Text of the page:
Voters head to the polls for special election in Ohio’s 12th Congressional district

Covering Washington

WASHINGTON (Nexstar) — All eyes are on Ohio’s 12th Congressional district for Tuesday’s special election. It will be the last Congressional special election before the November midterms. 

“It will be our best predictor in terms of what will happen in November, in terms of whether there will be a democratic surge or not,” said Gary Nordlinger of George Washington University. 

Polls show Republican Troy Balderson and Democratic candidate Danny O’Connor are neck and neck, even though Republicans have held the seat for more than 30 years.  

RELATED: Misleading texts lead to confusion in 12th District race

Political experts say that could be a sign of what’s to come in the midterms. 

“The fact that it’s even close is a good sign for Democrats,” said Nordlinger. 

The Republican National Committee has a different explanation for why the race is so close. 

“Special elections are always tougher. We’re at the end of summer vacation and a lot of people aren’t really tuned in to what’s going on in election world right now,” said Ellie Hockenbury, regional communications director for the Republican National Committee.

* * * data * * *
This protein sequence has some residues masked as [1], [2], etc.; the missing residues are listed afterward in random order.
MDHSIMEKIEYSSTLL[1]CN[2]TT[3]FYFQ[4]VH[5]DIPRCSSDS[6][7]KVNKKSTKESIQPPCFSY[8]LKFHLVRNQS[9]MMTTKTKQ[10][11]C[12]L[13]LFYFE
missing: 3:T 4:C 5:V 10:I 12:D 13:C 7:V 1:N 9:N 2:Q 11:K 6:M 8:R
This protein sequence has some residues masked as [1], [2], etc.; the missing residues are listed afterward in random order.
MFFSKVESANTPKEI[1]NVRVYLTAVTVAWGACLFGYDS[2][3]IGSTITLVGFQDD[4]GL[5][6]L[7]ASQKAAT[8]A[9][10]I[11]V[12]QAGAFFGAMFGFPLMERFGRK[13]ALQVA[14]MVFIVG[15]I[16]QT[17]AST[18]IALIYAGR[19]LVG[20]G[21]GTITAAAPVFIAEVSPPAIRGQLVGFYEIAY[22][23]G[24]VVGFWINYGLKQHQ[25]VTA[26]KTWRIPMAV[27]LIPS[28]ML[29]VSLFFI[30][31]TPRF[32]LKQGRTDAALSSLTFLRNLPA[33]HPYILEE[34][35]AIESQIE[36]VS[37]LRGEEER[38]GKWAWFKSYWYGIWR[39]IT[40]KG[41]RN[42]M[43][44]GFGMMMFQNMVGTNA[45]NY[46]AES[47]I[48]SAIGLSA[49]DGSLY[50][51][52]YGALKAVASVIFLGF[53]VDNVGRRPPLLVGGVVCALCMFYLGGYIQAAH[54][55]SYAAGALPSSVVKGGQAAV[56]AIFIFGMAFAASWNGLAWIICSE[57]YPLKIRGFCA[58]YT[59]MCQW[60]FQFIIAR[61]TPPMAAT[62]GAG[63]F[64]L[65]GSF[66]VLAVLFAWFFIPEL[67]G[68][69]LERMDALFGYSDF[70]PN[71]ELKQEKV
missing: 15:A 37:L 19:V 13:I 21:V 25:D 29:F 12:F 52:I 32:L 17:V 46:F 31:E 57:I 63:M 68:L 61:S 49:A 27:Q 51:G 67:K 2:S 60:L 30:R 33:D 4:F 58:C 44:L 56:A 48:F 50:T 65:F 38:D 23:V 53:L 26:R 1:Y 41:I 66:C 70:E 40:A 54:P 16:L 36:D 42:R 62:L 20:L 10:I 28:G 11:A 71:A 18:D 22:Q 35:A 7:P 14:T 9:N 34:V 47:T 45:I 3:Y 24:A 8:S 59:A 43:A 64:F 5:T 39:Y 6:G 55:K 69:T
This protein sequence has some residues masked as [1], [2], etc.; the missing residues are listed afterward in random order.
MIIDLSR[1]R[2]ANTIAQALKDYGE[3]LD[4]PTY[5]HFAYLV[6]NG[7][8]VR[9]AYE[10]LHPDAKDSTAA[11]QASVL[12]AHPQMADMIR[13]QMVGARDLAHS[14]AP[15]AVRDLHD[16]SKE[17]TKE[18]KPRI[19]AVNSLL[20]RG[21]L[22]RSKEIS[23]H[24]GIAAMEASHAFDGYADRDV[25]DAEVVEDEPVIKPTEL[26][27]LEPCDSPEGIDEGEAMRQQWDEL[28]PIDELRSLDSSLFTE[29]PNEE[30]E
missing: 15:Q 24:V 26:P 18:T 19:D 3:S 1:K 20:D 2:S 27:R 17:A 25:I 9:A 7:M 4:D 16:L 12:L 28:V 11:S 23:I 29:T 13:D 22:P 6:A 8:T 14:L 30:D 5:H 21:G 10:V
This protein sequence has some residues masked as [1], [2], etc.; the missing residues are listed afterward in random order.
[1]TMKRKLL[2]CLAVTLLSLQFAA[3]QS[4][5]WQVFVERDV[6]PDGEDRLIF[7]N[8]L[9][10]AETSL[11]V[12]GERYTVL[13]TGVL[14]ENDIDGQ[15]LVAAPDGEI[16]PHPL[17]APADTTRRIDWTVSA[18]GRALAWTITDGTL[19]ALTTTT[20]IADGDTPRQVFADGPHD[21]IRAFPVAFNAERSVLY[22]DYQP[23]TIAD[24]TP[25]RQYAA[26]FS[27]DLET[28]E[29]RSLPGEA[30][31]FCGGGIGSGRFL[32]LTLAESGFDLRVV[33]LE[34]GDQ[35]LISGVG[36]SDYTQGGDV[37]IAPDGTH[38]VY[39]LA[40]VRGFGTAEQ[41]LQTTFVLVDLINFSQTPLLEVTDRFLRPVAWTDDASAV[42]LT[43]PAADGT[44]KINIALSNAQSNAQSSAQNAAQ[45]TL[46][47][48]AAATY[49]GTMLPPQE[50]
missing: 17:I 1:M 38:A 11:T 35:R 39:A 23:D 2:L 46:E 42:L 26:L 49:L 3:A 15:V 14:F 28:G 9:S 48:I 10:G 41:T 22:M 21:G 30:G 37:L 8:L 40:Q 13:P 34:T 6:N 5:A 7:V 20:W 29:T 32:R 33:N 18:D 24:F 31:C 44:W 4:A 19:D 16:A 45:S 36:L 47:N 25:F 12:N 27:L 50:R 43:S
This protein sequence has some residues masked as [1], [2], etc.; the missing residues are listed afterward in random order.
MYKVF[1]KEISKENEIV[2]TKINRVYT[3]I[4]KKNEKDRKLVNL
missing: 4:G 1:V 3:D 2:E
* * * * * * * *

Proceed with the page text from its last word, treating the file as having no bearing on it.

Big money and national attention are pouring into the district. 

“The RNC has a permanent ground game in Ohio. We never left after 2016,” said Hockenbury. 

President Trump was in Ohio over the weekend, campaigning for Balderson. He brushed off concerns about a Democratic surge. 

“They’re talking about this blue wave. I don’t think so, said President Trump. 

Hockenbury said the President’s visit could push Balderson over the finish line. 

“I think it’s important to get Troy Balderson to Washington to help implement Trump’s agenda. We are going to do everything we can to get that leadership in Washington,” said Hockenbury. 

RELATED: Balderson says “We don’t want someone from Franklin County representing us”

The Democratic National Committee is more skeptical that the President’s visit helped Balderson. 

“While the White House and while Washington Republicans believe Trump is still deeply popular in states he won, and that he could potentially carry Republicans to victory in November — I think we’re seeing in a lot of places that that’s not the case,” said Xochitl Hinojosa, communications director for the Democratic National Committee. 

Even though President Trump took Ohio in 2016, Hinojosa said voters like Danny O’Connor’s message. 

“Voters actually don’t want their candidates to rubber stamp the Trump agenda. What they want is someone that looks out for them. That’s why Danny O’Conner has been so successful,” said Hinojosa. 

The DNC said it’s focused on encouraging voter turnout in the district, especially among African American and Latino voters. 

Hinojosa said the DNC is hopeful about the possibility of taking the majority in the House in November. 

“It will be an uphill battle. We are investing everywhere because we know we could potentially win, with all the enthusiasm out there,” said Hinojosa. 

Hockenbury said the RNC knows the first midterms have historically been tough for a new President. 

“That’s why we’re taking all the steps that we need to on the ground. Our motto this midterm is “defy history” and we think we have the track record here in Washington to bring that to voters,” said Hockenbury. 

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